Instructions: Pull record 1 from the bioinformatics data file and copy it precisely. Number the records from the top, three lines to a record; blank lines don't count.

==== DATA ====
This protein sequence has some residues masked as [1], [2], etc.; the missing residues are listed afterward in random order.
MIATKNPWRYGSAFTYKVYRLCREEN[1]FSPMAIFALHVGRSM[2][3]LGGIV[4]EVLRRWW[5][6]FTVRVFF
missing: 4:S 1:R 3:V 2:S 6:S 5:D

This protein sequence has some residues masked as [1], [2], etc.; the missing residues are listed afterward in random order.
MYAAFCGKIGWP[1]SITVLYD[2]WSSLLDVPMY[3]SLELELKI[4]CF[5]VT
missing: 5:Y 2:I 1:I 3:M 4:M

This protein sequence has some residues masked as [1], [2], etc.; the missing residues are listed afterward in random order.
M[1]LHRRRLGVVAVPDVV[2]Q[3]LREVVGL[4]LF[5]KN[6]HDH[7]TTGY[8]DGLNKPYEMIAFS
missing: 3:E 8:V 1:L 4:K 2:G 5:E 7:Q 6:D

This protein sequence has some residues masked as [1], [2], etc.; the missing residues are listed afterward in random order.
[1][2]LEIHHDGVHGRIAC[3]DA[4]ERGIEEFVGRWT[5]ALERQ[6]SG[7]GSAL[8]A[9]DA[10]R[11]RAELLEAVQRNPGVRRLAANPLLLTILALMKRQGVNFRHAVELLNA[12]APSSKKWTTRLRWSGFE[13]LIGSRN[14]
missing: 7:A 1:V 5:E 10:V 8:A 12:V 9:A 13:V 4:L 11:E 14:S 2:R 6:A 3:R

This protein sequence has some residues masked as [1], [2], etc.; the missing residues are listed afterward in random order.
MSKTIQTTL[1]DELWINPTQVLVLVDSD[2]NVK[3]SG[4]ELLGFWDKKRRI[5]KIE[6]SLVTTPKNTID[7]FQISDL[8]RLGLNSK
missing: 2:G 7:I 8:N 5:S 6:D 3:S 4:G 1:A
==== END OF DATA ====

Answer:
This protein sequence has some residues masked as [1], [2], etc.; the missing residues are listed afterward in random order.
MIATKNPWRYGSAFTYKVYRLCREEN[1]FSPMAIFALHVGRSM[2][3]LGGIV[4]EVLRRWW[5][6]FTVRVFF
missing: 4:S 1:R 3:V 2:S 6:S 5:D